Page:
Sharon has been involved with CIT since 1979, and her efforts helped to pioneer the CIT program in California. Her vast experience within the healthcare industry has helped her develop the knowledge and focus to ensure that patients get the best care possible, regardless of where the care is taking place.
Presently, Sharon is an Adjunct Assistant Professor at Samuel Merritt University where she has two clinical rotations at three different psychiatric facilities twice a year. She introduces her students to the world of a psychiatric patient from those needing an inpatient acute facility to those in recovery in outpatient sites. In addition, Sharon is the Administrative Nursing House Supervisor at Kaiser Redwood City. Here, she is responsible for patient care satisfaction, managing staffing levels to ensure they are adequate to care for all patients, the appropriate transfer when a higher level of care is needed, as well as the transfer back to Kaiser when they are stable enough to return.
Currently a Clinical Services Manager, Terry has been employed at San Mateo County Behavioral Health and Recovery Services since 1987. After the Loma Prieta Earthquake of 1989, Terry was asked to head the San Mateo County Mental Health Earthquake Recovery Project to assist the county in recovering from the emotional impact of the disaster. He’s experienced in a number of roles including management of services, case management services, and development of new programs. Terry is well versed in addressing the challenges presented by clients from a variety of backgrounds. His current management responsibilities include the development, implementation, and running of San Mateo’s Assisted Outpatient Treatment Program (AOT).
Over the course of his career, he has been involved in the creation, implementation and/or running of numerous programs and services in Behavioral Health and San Mateo County including: Adult Resource Management (ARM), Family Agent Program, San Mateo County Mental Health Assessment and Referral Team (SMART), Family Assertive Support Team (FAST), Pathways Mental Health Court, Veterans Court, Field Crisis Consultation Committee (FCCC), Crisis Intervention Training (CIT) Academies, California Crisis Intervention Training Association (CACITA) and the Coastal Community Service Area (CSA).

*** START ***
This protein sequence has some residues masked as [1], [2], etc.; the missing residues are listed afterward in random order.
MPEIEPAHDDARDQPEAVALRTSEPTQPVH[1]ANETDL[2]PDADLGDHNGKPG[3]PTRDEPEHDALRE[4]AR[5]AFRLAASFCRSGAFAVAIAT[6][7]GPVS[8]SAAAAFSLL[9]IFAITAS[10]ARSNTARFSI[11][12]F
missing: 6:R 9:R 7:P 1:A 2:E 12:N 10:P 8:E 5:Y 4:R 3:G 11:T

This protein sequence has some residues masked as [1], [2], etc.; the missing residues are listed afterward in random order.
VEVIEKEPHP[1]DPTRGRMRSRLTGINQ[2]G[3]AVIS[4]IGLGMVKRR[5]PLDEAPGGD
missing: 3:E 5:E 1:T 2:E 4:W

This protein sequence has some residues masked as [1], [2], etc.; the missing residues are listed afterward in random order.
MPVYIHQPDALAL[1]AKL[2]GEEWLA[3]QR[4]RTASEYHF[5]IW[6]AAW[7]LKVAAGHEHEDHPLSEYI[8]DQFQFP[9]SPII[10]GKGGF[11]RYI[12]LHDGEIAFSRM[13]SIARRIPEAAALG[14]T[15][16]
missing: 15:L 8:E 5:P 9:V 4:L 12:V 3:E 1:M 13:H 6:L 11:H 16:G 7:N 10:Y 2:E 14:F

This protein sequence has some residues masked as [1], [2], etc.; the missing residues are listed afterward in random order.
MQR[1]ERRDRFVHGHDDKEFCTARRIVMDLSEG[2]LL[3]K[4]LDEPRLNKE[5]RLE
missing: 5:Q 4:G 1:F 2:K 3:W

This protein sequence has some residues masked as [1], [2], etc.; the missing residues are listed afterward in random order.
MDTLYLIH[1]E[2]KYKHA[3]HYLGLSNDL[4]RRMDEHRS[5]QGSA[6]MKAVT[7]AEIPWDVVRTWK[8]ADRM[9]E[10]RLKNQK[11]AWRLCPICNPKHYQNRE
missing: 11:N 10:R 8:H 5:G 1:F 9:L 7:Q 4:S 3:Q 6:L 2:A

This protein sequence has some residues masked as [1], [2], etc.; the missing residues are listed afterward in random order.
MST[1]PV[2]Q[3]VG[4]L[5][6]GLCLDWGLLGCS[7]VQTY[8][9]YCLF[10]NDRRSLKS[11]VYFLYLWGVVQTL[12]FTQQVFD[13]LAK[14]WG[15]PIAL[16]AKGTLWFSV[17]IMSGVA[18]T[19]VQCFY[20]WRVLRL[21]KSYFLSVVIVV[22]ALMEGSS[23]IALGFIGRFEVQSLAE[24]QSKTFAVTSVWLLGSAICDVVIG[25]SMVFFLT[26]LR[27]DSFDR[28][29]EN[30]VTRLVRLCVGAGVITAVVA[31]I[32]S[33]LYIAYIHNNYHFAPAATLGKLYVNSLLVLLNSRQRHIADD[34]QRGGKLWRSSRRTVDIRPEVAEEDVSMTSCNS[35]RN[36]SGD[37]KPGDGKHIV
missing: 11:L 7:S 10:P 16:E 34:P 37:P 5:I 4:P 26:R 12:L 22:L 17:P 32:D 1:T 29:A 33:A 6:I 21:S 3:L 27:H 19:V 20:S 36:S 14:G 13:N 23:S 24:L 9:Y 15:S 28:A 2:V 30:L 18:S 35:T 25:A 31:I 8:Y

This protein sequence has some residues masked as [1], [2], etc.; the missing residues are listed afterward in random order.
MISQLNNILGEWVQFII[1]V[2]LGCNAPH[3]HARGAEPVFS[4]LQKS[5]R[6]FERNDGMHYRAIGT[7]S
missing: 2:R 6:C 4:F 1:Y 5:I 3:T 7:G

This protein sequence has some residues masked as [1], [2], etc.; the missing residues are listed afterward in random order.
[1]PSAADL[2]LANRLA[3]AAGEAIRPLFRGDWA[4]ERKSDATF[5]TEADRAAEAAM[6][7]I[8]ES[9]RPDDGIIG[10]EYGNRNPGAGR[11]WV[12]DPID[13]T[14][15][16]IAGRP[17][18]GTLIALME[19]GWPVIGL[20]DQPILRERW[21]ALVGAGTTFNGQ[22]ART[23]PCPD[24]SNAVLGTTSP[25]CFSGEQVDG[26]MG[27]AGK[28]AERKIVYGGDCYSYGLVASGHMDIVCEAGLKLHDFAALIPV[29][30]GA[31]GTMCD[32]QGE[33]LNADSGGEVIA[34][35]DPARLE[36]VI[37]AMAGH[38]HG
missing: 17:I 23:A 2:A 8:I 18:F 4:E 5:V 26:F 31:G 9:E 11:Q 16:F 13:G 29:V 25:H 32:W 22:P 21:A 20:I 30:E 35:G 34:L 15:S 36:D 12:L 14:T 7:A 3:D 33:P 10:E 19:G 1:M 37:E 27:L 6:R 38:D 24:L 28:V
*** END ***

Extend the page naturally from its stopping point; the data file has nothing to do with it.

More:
In addition to his work at BHRS, Terry has been the liaison to other organizations including our local Regional Center System, Probation, NAMI, and law enforcement agencies. Each year, he is actively involved in helping to facilitate the Crisis Intervention Training Association Academies with the local Sheriff’s office and NAMI San Mateo, and promoting CIT across California. He is part of a team tasked with designing and building a new state-of-the-art Behavioral Health Campus to replace the Cordilleras Campus in Redwood City. He currently services as the Treasurer for CACITA and is working with other board members to plan the next CACITA State Conference planned for August 2018.
With over 28 years of law enforcement experience, Detective Dempsey is the Officer-in-Charge of the Administrative Training Detail, Mental Evaluation Unit (MEU), and Crisis Response Support Section (CRSS) for the Los Angeles Police Department. He has conducted a variety of assignments with both the LAPD and Department of Defense. After receiving his Associates in Science in Nursing, he earned his certification in German from the Defense Language Institute Foreign Language Center, studies in Urban Geography and Foreign Languages (Spanish), and completed the Clinical Training Program at the National Center for Post-Traumatic Stress Disorder in Menlo Park, CA.
Detective Dempsey has vast experience when it comes to Mental Health. He is currently responsible for the design, development, and implementation of the LAPD’s training curriculum, the review and writing of the Department’s policies and procedures for interacting with persons suffering from mental illness/mental health crisis, and the weeklong Mental Health Intervention Training (MHIT) course.
Detective Dempsey is a member of the Mental Health Services Act (MHSTA), the Innovations Committee in Sacramento, CA, and the Los Angeles County System Leadership Team (SLT). In addition to his professional memberships, he has been trusted to provide expert witness testimony in State/Federal civil lawsuits in regards to police policies, procedures, and training involving persons suffering from mental illness/mental health crisis.